What conveyancers can do
Many requisitions can be avoided with due care and attention, such as name discrepancies between documents and the register, or documents not being executed properly. Over 40 per cent of requisitions are avoidable because the issue raised was a clear requirement from the register or something well established by practice and/or a standard legal requirement. Our expectation is that conveyancers will inspect the register and check available guidance and the information in forms before sending us an application, which should include all relevant supporting evidence.
Below are HMLR’s tips for avoiding the four most common requisitions we send.
Restriction-related requisitions account for about 20 per cent of all requisitions raised.
When drafting deeds, think carefully about whether a restriction is required. If it is, think about how it should be worded, and have regard to the future. Ensure it is effective, and that a third party will be able to obtain evidence of compliance.
You should consider whether a consent or certificate is required to comply with the restriction, and who would need to provide that. It’s also important to make sure the restriction is clear about which type of disposal it captures. By using the term ‘disposition’, you may catch leases or deeds of grant of easements when you only intended to catch a transfer or charge.
You should consider applying for a standard form restriction whenever possible. This can help avoid situations where a restriction is overly complicated and unnecessarily difficult to comply with.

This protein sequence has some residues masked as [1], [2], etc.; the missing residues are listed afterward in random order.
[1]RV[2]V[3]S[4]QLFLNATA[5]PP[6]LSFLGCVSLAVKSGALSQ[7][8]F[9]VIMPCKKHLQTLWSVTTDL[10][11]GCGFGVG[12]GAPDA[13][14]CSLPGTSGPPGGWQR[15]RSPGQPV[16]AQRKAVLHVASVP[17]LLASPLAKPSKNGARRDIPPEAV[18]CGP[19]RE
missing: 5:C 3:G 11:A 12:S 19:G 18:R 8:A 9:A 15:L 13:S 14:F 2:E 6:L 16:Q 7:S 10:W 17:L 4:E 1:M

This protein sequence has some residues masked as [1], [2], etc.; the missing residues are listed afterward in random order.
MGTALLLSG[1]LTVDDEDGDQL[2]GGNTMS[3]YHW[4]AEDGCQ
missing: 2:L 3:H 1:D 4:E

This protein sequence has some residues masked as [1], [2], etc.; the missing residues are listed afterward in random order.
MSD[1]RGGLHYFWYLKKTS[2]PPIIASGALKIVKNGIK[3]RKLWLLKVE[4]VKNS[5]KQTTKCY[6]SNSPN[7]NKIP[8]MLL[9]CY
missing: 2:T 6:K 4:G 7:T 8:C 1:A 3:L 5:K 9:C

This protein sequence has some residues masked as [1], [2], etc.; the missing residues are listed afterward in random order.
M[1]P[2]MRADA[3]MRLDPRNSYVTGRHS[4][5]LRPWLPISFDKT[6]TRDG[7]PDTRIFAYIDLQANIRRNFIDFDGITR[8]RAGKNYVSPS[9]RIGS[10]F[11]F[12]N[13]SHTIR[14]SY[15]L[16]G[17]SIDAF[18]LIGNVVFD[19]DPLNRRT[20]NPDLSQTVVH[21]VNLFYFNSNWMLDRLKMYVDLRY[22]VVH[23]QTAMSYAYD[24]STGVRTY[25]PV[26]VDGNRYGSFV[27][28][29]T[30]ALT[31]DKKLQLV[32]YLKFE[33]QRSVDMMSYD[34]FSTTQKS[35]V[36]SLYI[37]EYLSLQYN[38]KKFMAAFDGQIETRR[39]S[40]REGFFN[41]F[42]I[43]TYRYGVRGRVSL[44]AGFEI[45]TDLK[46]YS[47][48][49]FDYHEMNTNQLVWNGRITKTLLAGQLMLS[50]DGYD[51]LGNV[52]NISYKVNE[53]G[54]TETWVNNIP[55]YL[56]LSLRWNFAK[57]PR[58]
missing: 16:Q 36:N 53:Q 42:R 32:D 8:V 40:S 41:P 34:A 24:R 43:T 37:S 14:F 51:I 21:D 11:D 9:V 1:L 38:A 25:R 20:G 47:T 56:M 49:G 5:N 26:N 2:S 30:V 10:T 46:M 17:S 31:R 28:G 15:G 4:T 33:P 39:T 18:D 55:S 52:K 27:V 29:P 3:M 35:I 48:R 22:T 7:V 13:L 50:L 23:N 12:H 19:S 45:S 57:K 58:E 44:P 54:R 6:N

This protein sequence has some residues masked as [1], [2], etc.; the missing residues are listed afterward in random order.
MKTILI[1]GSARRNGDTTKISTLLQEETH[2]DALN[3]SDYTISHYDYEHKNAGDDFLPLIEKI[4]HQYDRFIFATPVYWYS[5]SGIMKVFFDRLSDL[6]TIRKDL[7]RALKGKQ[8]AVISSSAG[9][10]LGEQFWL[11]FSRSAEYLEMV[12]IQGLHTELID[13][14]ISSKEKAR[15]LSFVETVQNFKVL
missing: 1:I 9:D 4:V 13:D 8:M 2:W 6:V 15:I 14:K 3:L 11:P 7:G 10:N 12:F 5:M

There are often delays around management company restrictions, especially involving leasehold titles, and we are reviewing our policy about these with stakeholders. These restrictions can require a buyer to, for example, enter into a deed of covenant with the landlord or a management company. This often results in them needing to give their consent before we are able to register a change of ownership. These can cause significant issues, especially if there’s any kind of unresolved dispute.
Always allow sufficient time to obtain the evidence.
Panel 10 of form TR1 asks for specification as to how beneficial joint tenants hold the land. Despite this, we often receive applications without any information or evidence to support this.
We will send a requisition for this information only if we need to raise other points. If there are no other points, we enter a form A restriction by default. This is because, under section 44 of the Land Registration Act 2002, we are under a duty to enter a restriction when two or more people are entered in the register as owners.
Once we register the form A restriction, a fresh application is needed to remove it if it’s not required. This can be avoided by following the guidance for panel 10 of form TR1, and being clear about whether a form A restriction is required.
A recent enhancement to the portal, our online channel for transactions, introduced an easier process to remove form A restrictions entered by default. You can now scan a signed copy of the letter we sent you and submit it as an application form.
Another problem can arise when a form A restriction that has been entered by default needs to be removed at some point in the future. It is not well understood when the restriction will be cancelled automatically following a disposal. Provided all is in order, we will register the transfer and leave the existing form A restriction in the register.
The restriction cannot be cancelled without evidence of the equitable title, and confirmation that the transferee is the absolute owner. If we don’t have proof that the trust of land has come to an end, we require a formal application to cancel, which must be accompanied by evidence that it is no longer required. We also need evidence to show there are no other trust interests.